When oil cooled slowly, the temperature at which it appears hazy or cloudy is known as cloud point. The temperature at which oil stops flowing even after tilting the glass containing the oil under test to a horizontal position for 5 seconds is known as pour point.
Determination of cloud and pour point cloud pour points determined by pour point apparatus. the lubricating oil sample is filled (to a height of 2’’ to 2) in a flat bottom glass tube of 30 mm in diameter and 120mm in height. The tube is covered tightly by cork stopper. The glass tube is enclosed by air jacket the whole assembly is dipped in a freezing mixture. The freezing mixture depends on the working temperature range of the apparatus.
As the cooling takes place via air jacket the oil temperature falls. At every degree fall in temperature, the glass tube is momentarily removed from the air jacket and checked for any haziness and replaced immediately. The temperature at which haziness or cloudiness is noticed is reported as cloud point.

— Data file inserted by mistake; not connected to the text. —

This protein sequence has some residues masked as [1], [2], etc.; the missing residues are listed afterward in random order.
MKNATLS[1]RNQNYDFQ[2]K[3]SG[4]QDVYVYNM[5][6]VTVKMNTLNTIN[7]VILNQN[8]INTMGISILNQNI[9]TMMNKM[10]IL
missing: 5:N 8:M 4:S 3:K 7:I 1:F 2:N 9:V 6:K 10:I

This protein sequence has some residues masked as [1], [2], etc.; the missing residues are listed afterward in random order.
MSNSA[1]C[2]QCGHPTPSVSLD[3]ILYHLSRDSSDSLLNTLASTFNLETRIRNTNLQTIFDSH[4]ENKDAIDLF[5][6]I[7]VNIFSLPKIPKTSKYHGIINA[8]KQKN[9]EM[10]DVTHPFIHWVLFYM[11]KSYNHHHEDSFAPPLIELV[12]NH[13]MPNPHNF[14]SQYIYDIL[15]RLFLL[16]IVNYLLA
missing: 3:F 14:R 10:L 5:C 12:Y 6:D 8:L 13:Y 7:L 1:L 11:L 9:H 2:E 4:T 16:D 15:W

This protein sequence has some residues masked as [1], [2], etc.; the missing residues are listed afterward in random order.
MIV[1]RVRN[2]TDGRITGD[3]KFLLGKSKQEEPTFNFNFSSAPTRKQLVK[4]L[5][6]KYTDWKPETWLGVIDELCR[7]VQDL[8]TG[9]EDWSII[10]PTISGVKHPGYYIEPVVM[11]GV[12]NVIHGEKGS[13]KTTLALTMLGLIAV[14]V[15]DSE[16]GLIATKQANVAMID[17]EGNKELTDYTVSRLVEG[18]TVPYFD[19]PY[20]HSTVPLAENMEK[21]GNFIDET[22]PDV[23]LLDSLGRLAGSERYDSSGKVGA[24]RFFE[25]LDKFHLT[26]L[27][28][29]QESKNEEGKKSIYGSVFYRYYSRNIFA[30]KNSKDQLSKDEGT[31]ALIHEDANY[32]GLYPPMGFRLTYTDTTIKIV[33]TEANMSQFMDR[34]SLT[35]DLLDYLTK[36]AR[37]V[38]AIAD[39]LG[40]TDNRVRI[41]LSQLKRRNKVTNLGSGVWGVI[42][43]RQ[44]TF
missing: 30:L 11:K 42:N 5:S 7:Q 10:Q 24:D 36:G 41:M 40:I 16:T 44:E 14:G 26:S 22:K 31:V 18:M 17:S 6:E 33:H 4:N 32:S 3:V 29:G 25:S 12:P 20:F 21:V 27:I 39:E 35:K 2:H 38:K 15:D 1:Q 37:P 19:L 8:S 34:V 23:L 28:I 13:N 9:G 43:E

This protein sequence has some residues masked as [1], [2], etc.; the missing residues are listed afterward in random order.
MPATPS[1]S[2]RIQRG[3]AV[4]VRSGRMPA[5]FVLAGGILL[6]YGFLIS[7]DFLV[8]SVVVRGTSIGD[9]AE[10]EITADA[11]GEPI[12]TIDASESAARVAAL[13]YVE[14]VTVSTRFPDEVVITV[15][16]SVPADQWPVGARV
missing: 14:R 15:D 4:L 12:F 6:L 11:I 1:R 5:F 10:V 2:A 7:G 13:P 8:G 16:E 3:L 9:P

If the sample is cooled further, at particular temperature oil stops flowing even after tilting the jar to horizontal for 5seconds. This temperature is reported as pour point.
The significance of cloud and pour points
- Cloud point is of more significance for fuel oils than lubricating oils.
- Pour point is important for the lubricants used in low temperature.
- If the high pour point of lubricant is used at low temperature then it would freeze jamming the machine parts.
- The fluid film mechanism of lubrication will also fail.
- Pour point is generally lower using depressants like polymethacrylates.